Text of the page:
2. Waypoints or POIs
Transferring a list of exciting features or adding your record can make an activity a lot more appealing. A set of points for Geocaches, where physical points aren’t easy to find, is one to name. Many of the handheld GPS models for hunting allow you to import POIs in different formats, displaying them as icons on the map. You need to search for the devices that are compatible with Geocaching. It’s a feature you want to have, even if you’re an entry-level user.
3. Weather reports
Handheld GPS units with data connections (through Bluetooth or built-in) will obtain external data, with weather reports as the most important while hunting. It’s always wise to know if there’s a storm coming later in the day to find shelter. It’s a must-have feature for the active hunter who still wants to be prepared if you ask us.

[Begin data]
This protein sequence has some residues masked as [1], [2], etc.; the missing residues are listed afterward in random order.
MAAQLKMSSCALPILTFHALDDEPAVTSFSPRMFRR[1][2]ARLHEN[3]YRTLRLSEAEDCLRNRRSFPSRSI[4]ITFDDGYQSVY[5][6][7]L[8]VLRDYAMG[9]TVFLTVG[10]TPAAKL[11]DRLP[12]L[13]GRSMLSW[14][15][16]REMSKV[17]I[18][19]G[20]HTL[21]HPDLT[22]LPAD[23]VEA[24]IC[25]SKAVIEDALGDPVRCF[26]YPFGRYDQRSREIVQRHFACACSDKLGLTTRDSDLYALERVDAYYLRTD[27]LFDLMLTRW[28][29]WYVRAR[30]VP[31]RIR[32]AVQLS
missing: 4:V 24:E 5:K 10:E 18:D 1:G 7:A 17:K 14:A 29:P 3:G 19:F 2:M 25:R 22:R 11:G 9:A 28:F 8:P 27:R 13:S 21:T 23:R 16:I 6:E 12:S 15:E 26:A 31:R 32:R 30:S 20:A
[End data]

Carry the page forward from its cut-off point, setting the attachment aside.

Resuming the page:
4. PC software
The majority of modern handheld GPS units feature software so that you may add maps. They also give you the possibility to plan your routes, organize your maps and waypoints. You only need to see if the device comes with a version for your computer. Typically, the software isn’t in the box, and you will have to download it. Is it a must-have? Only if you like living in the 21st century.
Maps will consume a lot of memory, so you need to make sure that you have enough for the maps you will use. Some devices come with external memory cards, whereas others feature internal memory exclusively. There’s also the category of units that provide both types of memory.
External memory cards are easy to change once they’re full, whereas you will need a data connection for swapping maps with internal memory. Recording your favorite routes will take up some space, and some units will allow you to store a limited amount. The memory capacity may be the only limitation for other devices.